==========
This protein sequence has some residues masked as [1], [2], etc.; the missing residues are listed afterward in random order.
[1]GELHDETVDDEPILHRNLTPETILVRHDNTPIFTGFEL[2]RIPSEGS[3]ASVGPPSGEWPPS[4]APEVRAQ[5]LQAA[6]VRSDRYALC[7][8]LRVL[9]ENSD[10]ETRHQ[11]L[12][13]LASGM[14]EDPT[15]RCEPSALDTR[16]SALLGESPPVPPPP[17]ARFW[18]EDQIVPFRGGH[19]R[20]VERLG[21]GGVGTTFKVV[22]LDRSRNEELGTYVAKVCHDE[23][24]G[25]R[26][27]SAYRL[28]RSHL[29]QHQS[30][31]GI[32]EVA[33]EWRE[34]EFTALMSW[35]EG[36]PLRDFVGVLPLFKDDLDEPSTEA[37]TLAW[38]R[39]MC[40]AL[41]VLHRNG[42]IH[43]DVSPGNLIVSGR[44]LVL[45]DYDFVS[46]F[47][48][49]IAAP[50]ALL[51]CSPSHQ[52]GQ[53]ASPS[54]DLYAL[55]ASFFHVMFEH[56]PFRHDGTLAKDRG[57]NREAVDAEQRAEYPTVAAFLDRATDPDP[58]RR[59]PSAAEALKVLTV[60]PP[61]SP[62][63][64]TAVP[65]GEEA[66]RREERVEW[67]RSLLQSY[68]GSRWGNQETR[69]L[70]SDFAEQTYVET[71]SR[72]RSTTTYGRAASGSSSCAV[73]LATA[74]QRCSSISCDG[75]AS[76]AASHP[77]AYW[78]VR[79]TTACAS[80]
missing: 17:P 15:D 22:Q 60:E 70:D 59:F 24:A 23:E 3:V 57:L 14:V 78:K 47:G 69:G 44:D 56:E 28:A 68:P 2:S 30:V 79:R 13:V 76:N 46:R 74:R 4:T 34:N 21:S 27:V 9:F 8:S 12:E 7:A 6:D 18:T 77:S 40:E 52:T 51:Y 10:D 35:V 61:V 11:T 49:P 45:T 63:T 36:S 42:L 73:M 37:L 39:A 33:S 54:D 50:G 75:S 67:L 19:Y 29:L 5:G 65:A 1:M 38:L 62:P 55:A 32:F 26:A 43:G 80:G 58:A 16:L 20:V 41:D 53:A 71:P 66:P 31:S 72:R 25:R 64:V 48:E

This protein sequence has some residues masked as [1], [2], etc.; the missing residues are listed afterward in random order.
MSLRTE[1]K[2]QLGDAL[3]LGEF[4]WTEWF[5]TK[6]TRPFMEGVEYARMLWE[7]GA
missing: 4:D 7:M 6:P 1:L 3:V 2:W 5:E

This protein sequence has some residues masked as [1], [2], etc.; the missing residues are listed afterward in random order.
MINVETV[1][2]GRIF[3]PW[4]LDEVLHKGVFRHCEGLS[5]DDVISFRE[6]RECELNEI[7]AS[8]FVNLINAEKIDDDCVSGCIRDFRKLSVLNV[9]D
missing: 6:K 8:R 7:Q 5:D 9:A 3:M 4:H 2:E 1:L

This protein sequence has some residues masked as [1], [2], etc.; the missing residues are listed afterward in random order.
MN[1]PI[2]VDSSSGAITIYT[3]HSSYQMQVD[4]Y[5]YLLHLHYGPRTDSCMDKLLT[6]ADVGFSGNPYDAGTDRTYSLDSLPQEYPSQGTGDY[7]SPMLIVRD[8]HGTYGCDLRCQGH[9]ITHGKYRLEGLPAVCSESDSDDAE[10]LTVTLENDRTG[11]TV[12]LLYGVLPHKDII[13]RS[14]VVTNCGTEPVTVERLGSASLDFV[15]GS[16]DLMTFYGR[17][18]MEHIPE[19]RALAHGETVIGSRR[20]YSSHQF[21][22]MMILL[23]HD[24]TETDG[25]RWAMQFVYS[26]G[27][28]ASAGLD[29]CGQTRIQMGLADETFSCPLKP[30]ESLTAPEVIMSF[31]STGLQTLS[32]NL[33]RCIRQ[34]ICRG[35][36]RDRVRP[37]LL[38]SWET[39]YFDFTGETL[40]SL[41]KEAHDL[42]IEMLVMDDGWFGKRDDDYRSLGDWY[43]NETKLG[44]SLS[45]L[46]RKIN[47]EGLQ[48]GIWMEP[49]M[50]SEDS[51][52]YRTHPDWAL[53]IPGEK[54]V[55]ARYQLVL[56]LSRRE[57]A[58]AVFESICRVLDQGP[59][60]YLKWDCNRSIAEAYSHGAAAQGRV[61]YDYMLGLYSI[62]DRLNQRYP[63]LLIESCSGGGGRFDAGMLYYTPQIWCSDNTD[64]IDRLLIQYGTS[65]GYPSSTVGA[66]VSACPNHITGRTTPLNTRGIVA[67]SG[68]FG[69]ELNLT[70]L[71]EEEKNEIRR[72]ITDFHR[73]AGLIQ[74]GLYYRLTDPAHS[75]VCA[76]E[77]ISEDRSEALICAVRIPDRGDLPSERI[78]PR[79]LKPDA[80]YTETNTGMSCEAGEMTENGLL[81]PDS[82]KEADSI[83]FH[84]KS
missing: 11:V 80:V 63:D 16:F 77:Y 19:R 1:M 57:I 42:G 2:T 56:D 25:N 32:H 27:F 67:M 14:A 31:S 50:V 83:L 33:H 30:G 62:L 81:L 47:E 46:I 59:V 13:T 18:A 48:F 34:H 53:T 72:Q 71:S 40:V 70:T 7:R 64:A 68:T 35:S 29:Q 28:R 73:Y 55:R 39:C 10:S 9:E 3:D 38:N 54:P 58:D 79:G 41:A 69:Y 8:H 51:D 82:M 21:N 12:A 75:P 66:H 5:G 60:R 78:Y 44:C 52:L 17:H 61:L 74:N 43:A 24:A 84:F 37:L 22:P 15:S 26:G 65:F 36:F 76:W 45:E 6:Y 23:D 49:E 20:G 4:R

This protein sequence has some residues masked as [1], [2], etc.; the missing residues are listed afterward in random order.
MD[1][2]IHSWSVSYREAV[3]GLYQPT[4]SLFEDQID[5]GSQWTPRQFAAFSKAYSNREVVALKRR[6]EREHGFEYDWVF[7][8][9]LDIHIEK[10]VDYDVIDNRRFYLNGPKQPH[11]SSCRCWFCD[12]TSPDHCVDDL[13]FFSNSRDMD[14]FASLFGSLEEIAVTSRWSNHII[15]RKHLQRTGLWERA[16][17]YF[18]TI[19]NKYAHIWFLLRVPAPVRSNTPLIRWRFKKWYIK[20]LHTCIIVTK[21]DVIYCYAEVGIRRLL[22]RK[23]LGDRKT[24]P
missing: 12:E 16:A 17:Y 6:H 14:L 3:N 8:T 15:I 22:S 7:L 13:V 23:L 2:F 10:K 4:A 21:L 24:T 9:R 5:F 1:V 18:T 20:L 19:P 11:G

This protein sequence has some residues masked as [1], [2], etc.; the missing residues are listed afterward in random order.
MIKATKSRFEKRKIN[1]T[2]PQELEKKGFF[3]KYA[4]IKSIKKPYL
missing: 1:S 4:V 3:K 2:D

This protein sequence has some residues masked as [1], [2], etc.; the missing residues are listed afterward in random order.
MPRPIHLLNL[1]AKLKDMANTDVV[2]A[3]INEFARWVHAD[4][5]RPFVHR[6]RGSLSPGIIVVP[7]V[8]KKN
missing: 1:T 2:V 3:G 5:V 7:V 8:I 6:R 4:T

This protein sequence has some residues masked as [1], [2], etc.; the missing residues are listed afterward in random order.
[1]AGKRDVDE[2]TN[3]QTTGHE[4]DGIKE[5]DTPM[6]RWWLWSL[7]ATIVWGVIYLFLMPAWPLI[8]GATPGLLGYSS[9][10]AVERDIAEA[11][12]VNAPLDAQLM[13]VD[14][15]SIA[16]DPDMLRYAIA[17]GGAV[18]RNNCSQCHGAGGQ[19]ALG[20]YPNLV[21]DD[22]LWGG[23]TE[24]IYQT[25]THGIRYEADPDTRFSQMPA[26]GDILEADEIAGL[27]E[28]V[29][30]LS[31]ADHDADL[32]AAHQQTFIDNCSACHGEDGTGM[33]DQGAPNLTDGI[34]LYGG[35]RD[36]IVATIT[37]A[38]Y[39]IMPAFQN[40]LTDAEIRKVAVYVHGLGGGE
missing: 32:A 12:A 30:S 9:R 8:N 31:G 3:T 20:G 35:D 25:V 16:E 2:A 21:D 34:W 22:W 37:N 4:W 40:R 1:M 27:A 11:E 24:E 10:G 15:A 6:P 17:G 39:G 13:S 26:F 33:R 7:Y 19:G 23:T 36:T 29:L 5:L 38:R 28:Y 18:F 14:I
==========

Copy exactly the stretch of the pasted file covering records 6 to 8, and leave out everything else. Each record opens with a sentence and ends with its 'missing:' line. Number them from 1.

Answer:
This protein sequence has some residues masked as [1], [2], etc.; the missing residues are listed afterward in random order.
MIKATKSRFEKRKIN[1]T[2]PQELEKKGFF[3]KYA[4]IKSIKKPYL
missing: 1:S 4:V 3:K 2:D

This protein sequence has some residues masked as [1], [2], etc.; the missing residues are listed afterward in random order.
MPRPIHLLNL[1]AKLKDMANTDVV[2]A[3]INEFARWVHAD[4][5]RPFVHR[6]RGSLSPGIIVVP[7]V[8]KKN
missing: 1:T 2:V 3:G 5:V 7:V 8:I 6:R 4:T

This protein sequence has some residues masked as [1], [2], etc.; the missing residues are listed afterward in random order.
[1]AGKRDVDE[2]TN[3]QTTGHE[4]DGIKE[5]DTPM[6]RWWLWSL[7]ATIVWGVIYLFLMPAWPLI[8]GATPGLLGYSS[9][10]AVERDIAEA[11][12]VNAPLDAQLM[13]VD[14][15]SIA[16]DPDMLRYAIA[17]GGAV[18]RNNCSQCHGAGGQ[19]ALG[20]YPNLV[21]DD[22]LWGG[23]TE[24]IYQT[25]THGIRYEADPDTRFSQMPA[26]GDILEADEIAGL[27]E[28]V[29][30]LS[31]ADHDADL[32]AAHQQTFIDNCSACHGEDGTGM[33]DQGAPNLTDGI[34]LYGG[35]RD[36]IVATIT[37]A[38]Y[39]IMPAFQN[40]LTDAEIRKVAVYVHGLGGGE
missing: 32:A 12:A 30:S 9:R 8:N 31:G 3:T 20:G 35:D 25:V 16:E 2:A 21:D 34:W 22:W 37:N 4:W 40:R 1:M 27:A 11:E 24:E 10:G 15:A 6:P 17:G 39:G 13:S 26:F 33:R 7:Y 19:G 23:T 36:T 29:L 5:L 38:R 28:Y 18:F 14:I